A lot of folks are afraid of phyllo, that tissue-thin dough from Greece. It is true that phyllo can be tricky but once you know what you are doing, and get used to working quickly, it’s not very hard. You need to follow some simple rules when dealing with phyllo.
Most phyllo is sold frozen. It needs to defrost slowly, in your refrigerator. Give it at least 24 hours. Don’t unwrap it or unroll it until it is thoroughly thawed. It will just crack up into a million little shards. Even if you follow these instructions, it might stick together or crack. I have found that certain brands are more reliable than others. One market may treat it with more respect than another. These are, unfortunately, things you learn the hard way.
When you are ready to use your phyllo, unwrap it and unroll it. Lay it out flat and keep it covered with plastic wrap. This is extremely important. Phyllo dries out in a New York minute. I work with it in the semi-arid climate of Colorado. If I can keep it pliable here, you can do it anywhere. As you pull a sheet off the pile, cover it again. It shouldn’t be uncovered for more than a few seconds.
Brush the phyllo immediately with melted butter. You can use olive oil (often used in savory preparations), even non-stick cooking spray instead. This will keep the phyllo pliable so you can fold it, roll it up, or squish it into a muffin cup (as is done in the recipe below). You don’t have to drench it in fat. It will be crispier if you go light on the butter or oil.
Here’s a tasty dessert that uses phyllo dough. It doesn’t use much, which is nice because sometimes you have a quarter of a pound left over. It’s quick and easy, once you get the hang of that phyllo dough. It’s been Pamela-tested. She loves it.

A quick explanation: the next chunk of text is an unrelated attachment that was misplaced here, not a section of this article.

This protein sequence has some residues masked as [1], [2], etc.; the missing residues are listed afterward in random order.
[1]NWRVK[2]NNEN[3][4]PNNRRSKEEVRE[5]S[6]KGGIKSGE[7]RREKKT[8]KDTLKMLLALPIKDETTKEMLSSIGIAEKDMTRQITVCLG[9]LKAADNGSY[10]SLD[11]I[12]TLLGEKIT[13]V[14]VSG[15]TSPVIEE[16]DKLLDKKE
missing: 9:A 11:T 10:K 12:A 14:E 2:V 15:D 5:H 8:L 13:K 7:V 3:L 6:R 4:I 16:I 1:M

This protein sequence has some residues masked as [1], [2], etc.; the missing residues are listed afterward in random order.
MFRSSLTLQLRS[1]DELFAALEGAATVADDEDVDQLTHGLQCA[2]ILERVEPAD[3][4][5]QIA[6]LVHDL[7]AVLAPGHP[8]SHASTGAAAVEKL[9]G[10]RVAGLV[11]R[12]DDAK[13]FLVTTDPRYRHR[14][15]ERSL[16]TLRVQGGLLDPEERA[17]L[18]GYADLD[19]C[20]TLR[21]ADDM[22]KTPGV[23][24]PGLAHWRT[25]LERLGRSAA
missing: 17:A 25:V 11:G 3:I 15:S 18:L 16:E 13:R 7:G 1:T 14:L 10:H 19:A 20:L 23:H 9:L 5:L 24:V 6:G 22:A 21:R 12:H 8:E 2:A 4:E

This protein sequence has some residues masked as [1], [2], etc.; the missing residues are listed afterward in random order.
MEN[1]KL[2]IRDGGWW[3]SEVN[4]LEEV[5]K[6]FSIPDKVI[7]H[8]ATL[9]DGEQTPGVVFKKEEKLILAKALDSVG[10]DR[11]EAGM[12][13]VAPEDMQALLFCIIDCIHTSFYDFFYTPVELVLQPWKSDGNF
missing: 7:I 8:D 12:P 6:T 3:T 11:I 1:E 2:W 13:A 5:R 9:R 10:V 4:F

Phyllo Apple Pockets
2 tablespoons unsalted butter
2 medium apples, peeled, cored, and diced (about 2 cups)
1/3 cup sugar
4 tablespoons fresh lemon juice
2 teaspoons cinnamon
1/4 teaspoon salt
3 tablespoons melted butter or butter-flavored nonstick cooking spray
6 large sheets phyllo dough
6 tablespoons natural applesauce
2. Melt butter in a large skillet. Add apples, sugar, and lemon juice. Cook over medium-high heat until most of the lemon juice has evaporated. Remove from heat and add cinnamon and salt.
3. Lay a sheet of phyllo down on a cutting board. Brush it with butter or spray it with cooking spray. Fold the sheet over and then fold it over again. You want to end with a square that is approximately 6″x6″. Since the size of phyllo sheets is variable, you are going to have to use your judgement on the best way to fold it.
4. Take the phyllo square and place it in a large muffin cup or a large ramekin.
5. Repeat with remaining phyllo sheets.
6. Put 1 tablespoon of applesauce in each cup. Add about 1/3 cup apple mixture on top of applesauce.
7. Fold over edges of phyllo to cover apples. Brush with butter or spray with cooking spray.
8. Bake for 25-30 minutes, until phyllo is golden brown. Serve warm or hot (though Pamela says they taste just fine cold).
Note: Leftover pockets can be refrigerated. Reheat for 10 minutes in a 350℉ oven before serving.
Link to PDF of Phyllo Apple Pockets Recipe